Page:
Most everyone has at least one traumatic memory embedded in their brains. One that still resonates for me was the time my mother left me alone when I was six years old to take the babysitter home. When I looked apprehensive, she told me not to worry. “I’ll be right back,” she said, smiling brightly, and drove off. As it got dark, I became more and more frightened that something had happened to her and she wasn’t coming back.
By the time she returned I was totally terrified. She found me standing outside wailing. She scolded me and took me inside. Years later, whenever my wife was late coming home I would become worried and anxious. My heart would begin to pound, and more than once when she was particularly late, I had a full-blown panic attack.
I know I’m not alone. Some have memories from a car accident, a rape, a natural disaster, a violent parent, a drunk husband, a hospital stay, an assault, the horrors of war. Experiences like these are more common than you might think, with an estimated 60% or more of Americans who have experienced at least one of these at some point in life. Not all of these memories cause people to experience trauma later in life, but they can cause problems for many, and for some they can be debilitating. People with posttraumatic stress (PTSD) can become hypersensitive, with nerves on a permanent state of high alert. Fear and anxiety recur without warning, and nightmares can ruin sleep.
Memories and Trauma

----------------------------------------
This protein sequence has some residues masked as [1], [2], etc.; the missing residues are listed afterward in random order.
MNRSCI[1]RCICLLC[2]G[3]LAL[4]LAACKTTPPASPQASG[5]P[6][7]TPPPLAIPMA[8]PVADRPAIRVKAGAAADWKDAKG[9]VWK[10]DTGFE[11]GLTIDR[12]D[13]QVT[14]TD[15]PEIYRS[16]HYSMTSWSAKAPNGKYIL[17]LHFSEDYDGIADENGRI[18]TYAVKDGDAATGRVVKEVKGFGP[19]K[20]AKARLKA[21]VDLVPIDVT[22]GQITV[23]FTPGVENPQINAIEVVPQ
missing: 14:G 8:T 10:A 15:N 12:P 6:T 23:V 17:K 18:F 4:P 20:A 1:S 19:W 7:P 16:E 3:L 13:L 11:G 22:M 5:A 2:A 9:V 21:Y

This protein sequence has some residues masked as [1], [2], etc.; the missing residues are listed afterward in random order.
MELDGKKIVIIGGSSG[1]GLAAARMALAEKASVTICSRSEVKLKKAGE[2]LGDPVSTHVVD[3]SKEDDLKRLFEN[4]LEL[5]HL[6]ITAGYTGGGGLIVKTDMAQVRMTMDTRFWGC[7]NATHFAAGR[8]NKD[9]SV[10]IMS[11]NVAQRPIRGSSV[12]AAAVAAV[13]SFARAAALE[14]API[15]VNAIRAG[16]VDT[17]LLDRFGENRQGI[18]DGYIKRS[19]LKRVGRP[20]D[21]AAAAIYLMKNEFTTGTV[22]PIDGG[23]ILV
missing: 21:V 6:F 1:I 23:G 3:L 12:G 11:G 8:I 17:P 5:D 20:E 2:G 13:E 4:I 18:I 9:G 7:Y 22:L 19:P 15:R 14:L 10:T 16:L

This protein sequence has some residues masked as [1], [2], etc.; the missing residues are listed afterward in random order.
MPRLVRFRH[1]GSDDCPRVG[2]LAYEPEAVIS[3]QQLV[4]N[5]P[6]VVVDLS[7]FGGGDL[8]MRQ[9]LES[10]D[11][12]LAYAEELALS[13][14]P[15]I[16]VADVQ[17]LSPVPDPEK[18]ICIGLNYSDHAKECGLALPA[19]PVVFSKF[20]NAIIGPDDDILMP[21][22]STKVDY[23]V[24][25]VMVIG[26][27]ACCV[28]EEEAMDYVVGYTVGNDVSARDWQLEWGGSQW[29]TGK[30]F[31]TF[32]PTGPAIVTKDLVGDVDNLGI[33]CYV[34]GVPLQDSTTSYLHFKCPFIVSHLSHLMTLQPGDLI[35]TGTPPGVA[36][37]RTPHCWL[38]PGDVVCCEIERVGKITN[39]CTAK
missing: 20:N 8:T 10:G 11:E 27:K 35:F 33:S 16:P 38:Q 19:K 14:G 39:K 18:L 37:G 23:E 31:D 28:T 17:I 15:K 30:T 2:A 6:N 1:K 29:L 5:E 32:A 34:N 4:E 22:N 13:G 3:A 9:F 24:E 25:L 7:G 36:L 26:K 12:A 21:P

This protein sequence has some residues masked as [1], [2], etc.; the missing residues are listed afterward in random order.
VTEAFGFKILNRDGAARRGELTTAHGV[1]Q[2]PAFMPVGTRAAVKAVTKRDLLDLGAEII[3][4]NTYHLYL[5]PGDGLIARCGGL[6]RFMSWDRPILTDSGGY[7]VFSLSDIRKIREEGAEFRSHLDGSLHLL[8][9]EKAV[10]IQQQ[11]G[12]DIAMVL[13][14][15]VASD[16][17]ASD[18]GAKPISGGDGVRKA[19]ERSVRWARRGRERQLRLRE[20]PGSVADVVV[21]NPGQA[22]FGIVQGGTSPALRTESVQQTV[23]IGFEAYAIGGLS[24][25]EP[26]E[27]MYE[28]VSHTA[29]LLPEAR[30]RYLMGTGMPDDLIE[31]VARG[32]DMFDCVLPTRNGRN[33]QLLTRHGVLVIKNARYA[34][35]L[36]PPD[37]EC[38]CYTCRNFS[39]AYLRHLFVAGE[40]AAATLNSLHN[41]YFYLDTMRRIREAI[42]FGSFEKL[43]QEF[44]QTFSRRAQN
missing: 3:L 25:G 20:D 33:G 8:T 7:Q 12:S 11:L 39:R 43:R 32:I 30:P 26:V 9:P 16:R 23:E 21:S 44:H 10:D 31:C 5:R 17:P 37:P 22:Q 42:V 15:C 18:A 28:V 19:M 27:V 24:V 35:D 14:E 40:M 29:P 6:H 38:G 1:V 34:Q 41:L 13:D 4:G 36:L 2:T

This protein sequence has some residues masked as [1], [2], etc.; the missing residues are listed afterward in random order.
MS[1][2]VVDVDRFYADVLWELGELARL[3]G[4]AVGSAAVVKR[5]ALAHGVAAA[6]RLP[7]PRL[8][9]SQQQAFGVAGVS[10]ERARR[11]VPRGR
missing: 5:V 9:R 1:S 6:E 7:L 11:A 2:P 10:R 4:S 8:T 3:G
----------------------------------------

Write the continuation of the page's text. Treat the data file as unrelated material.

But now there are simple, yet effective, ways to actually erase the traumatic emotions that often accompany these memories so that they can finally be put to rest. Many people can do this work on their own. For more difficult traumatic memories, working with a therapist who specializes in healing trauma can be helpful.
In his book Hardwiring Happiness: The New Brain Science of Contentment, Calm, and Confidence, neuropsychologist Rick Hanson says, “Your brain was wired in such a way when it evolved, it was primed to learn quickly from bad experiences but not so much from the good ones.” It’s why traumatic memories so often stick in our brains, while positive memories seem to slip away. “It’s an ancient survival mechanism that turned the brain into Velcro for the negative, but Teflon for the positive,” Hanson concludes.
Fortunately, new findings from the field of affective neuroscience can help people heal traumatic memories that can contribute to PTSD, depression, bipolar, and even Alzheimer’s. One of the things we are learning about memories is critically important: Though the brain is particularly good at recording bad memories, they are not permanently locked into the brain’s memory banks, as we once thought. Whenever we actively recall a memory, it transforms and becomes vulnerable to modification.
When we recall a memory it becomes a little unstable and for a window of perhaps two or three hours, it’s possible to modify it before it settles down again, or “reconsolidates,” in the brain. That’s why, paradoxically, recalling bad memories can help us heal from old wounds. Reliving traumatic moments again in a condition of safety can help a person disconnect the memory from the painful “alarm” mechanisms that are the source of so much discomfort.
In the book The Archeology of Mind: Neuroevolutionary Origins of Human Emotions, Jaak Panksepp and Lucy Biven say, “Emotional memories remain forever malleable, subject to influence by future events—through a phenomenon called reconsolidation.” This is the basis of various treatment approaches for healing trauma including prolonged exposure therapy, supportive psychotherapy, emotional freedom techniques (tapping), eye movement desensitization and reprocessing (EMDR), trauma-based cognitive behavior therapy, and MDMA-assisted psychotherapy.